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Steeped in history, rich in culture, and brimming with energy and diversity, Boston dishes up both vintage and newfangled charm. Historical landmarks dating to the first English settlers in 1630 stand alongside modern buildings of glass and steel. Immigrants helped build and still enrich Boston’s many neighborhoods while students at its world-class universities infuse the city with zest, creativity, and talent. Superb local ingredients, like seafood from icy New England waters, form the backbone of many restaurant menus. Add a serious beer scene, hip cocktail bars, and a bounty of cafes, and there’s no shortage of fuel to power a spin through Boston — a city brimming with superb museums, stellar sports teams, and super friendly locals.

When to visit

Boston has all four seasons, offering visitors a range of things to see and do throughout the year. Fall is one of the most popular times to visit due to the changing leaves, which carpet New England in a stunning mix of sienna, burnt orange, vermillion, and crimson. Winter usually brings snow toward December, with mud and maple syrup season arriving around March.

Come April, the city bursts into bloom with tulips, daffodils, and cherry blossoms. Jackets come off, sailboats dot the harbor, and the Boston Red Sox baseball team kicks off its new season. Summer brings warm weather, along with weekend traffic, for locals and visitors traveling to the Cape, famous for its beaches and coastal towns.


English is the only language you should need to get around Boston. But if your native language is something other than English, there's a good chance you'll find people to chat with. According to the city's own report, over 140 languages are spoken in Boston, and one-third of city residents speak at least a second language. The most common languages other than English are Spanish, Portuguese, Chinese, Vietnamese, Haitian Creole, and French.


Boston is a generally safe city (although, as with any city, don't wander down dark streets alone at night). Avoid parks at night unless there happens to be a concert or other event there. Areas with plenty of people at night, like the waterfront or theater district, are generally safer.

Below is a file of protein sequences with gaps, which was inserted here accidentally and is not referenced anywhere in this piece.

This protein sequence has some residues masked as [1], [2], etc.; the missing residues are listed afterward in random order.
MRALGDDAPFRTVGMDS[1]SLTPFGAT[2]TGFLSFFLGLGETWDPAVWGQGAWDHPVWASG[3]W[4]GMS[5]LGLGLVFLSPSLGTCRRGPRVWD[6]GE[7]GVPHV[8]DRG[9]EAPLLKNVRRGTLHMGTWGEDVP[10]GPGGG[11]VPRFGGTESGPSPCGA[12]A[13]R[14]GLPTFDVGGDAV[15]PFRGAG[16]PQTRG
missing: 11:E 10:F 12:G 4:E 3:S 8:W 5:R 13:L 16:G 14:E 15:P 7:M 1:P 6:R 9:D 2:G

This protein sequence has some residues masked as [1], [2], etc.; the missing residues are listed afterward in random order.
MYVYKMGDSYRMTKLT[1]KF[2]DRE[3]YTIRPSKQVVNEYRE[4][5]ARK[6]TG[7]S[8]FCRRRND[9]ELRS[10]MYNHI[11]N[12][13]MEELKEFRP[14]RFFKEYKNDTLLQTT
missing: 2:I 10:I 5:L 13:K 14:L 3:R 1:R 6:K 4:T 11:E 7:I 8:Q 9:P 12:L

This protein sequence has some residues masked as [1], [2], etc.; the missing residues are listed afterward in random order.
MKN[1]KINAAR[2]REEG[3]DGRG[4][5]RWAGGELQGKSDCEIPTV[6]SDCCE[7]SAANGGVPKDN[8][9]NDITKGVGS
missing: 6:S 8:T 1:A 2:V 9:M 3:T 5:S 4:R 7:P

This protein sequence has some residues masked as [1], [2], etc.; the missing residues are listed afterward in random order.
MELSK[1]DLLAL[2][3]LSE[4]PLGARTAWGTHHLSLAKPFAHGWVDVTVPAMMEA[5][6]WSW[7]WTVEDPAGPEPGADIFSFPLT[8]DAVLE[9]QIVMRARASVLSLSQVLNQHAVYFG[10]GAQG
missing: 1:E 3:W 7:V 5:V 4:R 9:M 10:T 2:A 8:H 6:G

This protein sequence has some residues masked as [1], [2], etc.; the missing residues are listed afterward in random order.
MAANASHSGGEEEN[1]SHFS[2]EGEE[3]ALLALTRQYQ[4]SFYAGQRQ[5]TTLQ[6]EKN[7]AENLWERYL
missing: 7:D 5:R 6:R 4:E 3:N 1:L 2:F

Getting around Boston is relatively easy although Boston's drivers are notoriously rude. (Consider yourself warned.) However, taxis are plentiful, along with services like Uber and Lyft. The city's rail, bus, and boat system is called the Massachusetts Bay Transportation Authority. Nicknamed the MBTA and more often called "the T," it offers an inexpensive way to get from point A to point B. In addition to a network of various colored subway lines, buses also snake throughout the city. The Commuter Rail train system transports riders from Boston to the suburbs of eastern Massachusetts, and the MBTA boat system ferries passengers in and around Boston Harbor.

To travel to and from Logan International Airport, you can take the Blue Line Subway into Boston or the free Silver Line Bus Rapid Transit from Logan Airport inbound to South Station. Once in the city, biking is a popular way to get around, but (given those Boston drivers) be sure to wear a helmet, even if it's not required for those over 16. Walking is another excellent mode of transport, and the historic sites, in particular, are easily walkable.


Marijuana is legal in Massachusetts for people 21 years and older. However, you can't use it in public or on federal land, whether you're smoking, vaping, or eating it. You can carry up to one ounce, but you can't have any form of cannabis in a car on the road or in a public place unless the marijuana is in a closed container in your trunk or locked in the glove compartment. Since weed became legal in the state in November 2018, only a handful of dispensaries have opened in Boston.

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